Got a smartphone? Take part in the Great Brain Experiment

There has been much chatter recently about the new found potential of "big data". Google NGram for example, tracks usage of words in books and Google Flu Trends does what it says on the tin. The vast quantities of data that are now available enable new possibilities for experimenting with data in a way that would have been inconceivable a decade ago. Only this week a study has been published which demonstrates the potential of web search data to signal previously unknown side effects of medications


A new project that will be officially announced on Monday aims to collect a previously unprecedented amount of data on the way we think and feel through an application that is being made available for smart phones and tablets. The researchers at the Wellcome Trust Centre for Neuroimaging at UCL aim to shed new light on "our understanding of memory, impulsivity, how we take risks, and how well the mind's eye can see". The researchers hope to draw in huge numbers of participants by "gamifying" their study - offering it in the format of an app consisting of four games - one on memory, one to test impulsiveness, one to look at happiness and one to examine the phenomenon of "brain blink" - the difficulty we have seeing an image that is flashed in quick succession after another image.

The Great Brain Experiment app has just become available for free on the iPhone and it will soon also be available on Android. The app is being released as part of wonder: art and science, a month long series of events being put on by the Wellcome Trust at the Barbican in London - so if you are able to get to London in the next month it's well worth checking out the programme, I'll certainly be stopping by! 

Image Credit: Wellcome Trust

Related Articles

Scientists sequence the genome of this threatened species

If you want to know what makes a Canadian lynx a Canadian lynx a team of DNA sequencers has figured that out.

Surprising Science
  • A team at UMass Amherst recently sequenced the genome of the Canadian lynx.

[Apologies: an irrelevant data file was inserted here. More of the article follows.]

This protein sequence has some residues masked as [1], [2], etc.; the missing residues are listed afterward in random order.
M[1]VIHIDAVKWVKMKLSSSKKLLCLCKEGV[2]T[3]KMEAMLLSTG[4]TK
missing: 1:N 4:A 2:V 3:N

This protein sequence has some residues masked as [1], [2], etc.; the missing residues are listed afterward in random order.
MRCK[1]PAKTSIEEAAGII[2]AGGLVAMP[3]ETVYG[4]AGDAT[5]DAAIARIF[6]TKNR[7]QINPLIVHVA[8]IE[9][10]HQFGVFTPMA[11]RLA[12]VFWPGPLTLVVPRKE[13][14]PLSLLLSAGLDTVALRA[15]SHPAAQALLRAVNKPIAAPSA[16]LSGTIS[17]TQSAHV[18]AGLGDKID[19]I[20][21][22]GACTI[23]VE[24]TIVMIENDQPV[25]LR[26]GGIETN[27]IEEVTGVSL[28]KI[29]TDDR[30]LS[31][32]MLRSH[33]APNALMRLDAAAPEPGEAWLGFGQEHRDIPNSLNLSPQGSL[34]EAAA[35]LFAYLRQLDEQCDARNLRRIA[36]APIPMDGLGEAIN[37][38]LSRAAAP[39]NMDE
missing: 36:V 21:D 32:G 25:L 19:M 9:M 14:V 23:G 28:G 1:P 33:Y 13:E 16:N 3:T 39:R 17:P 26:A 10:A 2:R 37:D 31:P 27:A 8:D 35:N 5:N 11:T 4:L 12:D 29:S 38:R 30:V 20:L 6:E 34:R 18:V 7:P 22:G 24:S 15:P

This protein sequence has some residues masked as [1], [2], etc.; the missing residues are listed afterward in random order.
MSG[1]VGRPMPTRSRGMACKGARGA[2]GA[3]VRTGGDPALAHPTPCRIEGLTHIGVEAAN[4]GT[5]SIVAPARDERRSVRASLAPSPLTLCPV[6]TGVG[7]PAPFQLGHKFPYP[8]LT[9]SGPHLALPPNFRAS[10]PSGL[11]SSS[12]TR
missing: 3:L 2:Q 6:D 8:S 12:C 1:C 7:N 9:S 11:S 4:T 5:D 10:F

• It's part of a project intending to sequence the genome of every vertebrate in the world.
  • Conservationists interested in the Canadian lynx have a new tool to work with.

If you want to know what makes a Canadian lynx a Canadian lynx, I can now—as of this month—point you directly to the DNA of a Canadian lynx, and say, "That's what makes a lynx a lynx." The genome was sequenced by a team at UMass Amherst, and it's one of 15 animals whose genomes have been sequenced by the Vertebrate Genomes Project, whose stated goal is to sequence the genome of all 66,000 vertebrate species in the world.

Sequencing the genome of a particular species of an animal is important in terms of preserving genetic diversity. Future generations don't necessarily have to worry about our memory of the Canadian Lynx warping the way hearsay warped perception a long time ago.

elephant by Guillaume le Clerc

Artwork: Guillaume le Clerc / Wikimedia Commons

13th-century fantastical depiction of an elephant.

It is easy to see how one can look at 66,000 genomic sequences stored away as being the analogous equivalent of the Svalbard Global Seed Vault. It is a potential tool for future conservationists.

But what are the practicalities of sequencing the genome of a lynx beyond engaging with broad bioethical questions? As the animal's habitat shrinks and Earth warms, the Canadian lynx is demonstrating less genetic diversity. Cross-breeding with bobcats in some portions of the lynx's habitat also represents a challenge to the lynx's genetic makeup. The two themselves are also linked: warming climates could drive Canadian lynxes to cross-breed with bobcats.

John Organ, chief of the U.S. Geological Survey's Cooperative Fish and Wildlife units, said to MassLive that the results of the sequencing "can help us look at land conservation strategies to help maintain lynx on the landscape."

What does DNA have to do with land conservation strategies? Consider the fact that the food found in a landscape, the toxins found in a landscape, or the exposure to drugs can have an impact on genetic activity. That potential change can be transmitted down the generative line. If you know exactly how a lynx's DNA is impacted by something, then the environment they occupy can be fine-tuned to meet the needs of the lynx and any other creature that happens to inhabit that particular portion of the earth.

Given that the Trump administration is considering withdrawing protection for the Canadian lynx, a move that caught scientists by surprise, it is worth having as much information on hand as possible for those who have an interest in preserving the health of this creature—all the way down to the building blocks of a lynx's life.

Why cauliflower is perfect for the keto diet

The exploding popularity of the keto diet puts a less used veggie into the spotlight.

Purple cauliflower. (Photo: Shutterstock)
Surprising Science
  • The cauliflower is a vegetable of choice if you're on the keto diet.
  • The plant is low in carbs and can replace potatoes, rice and pasta.
  • It can be eaten both raw and cooked for different benefits.
Keep reading Show less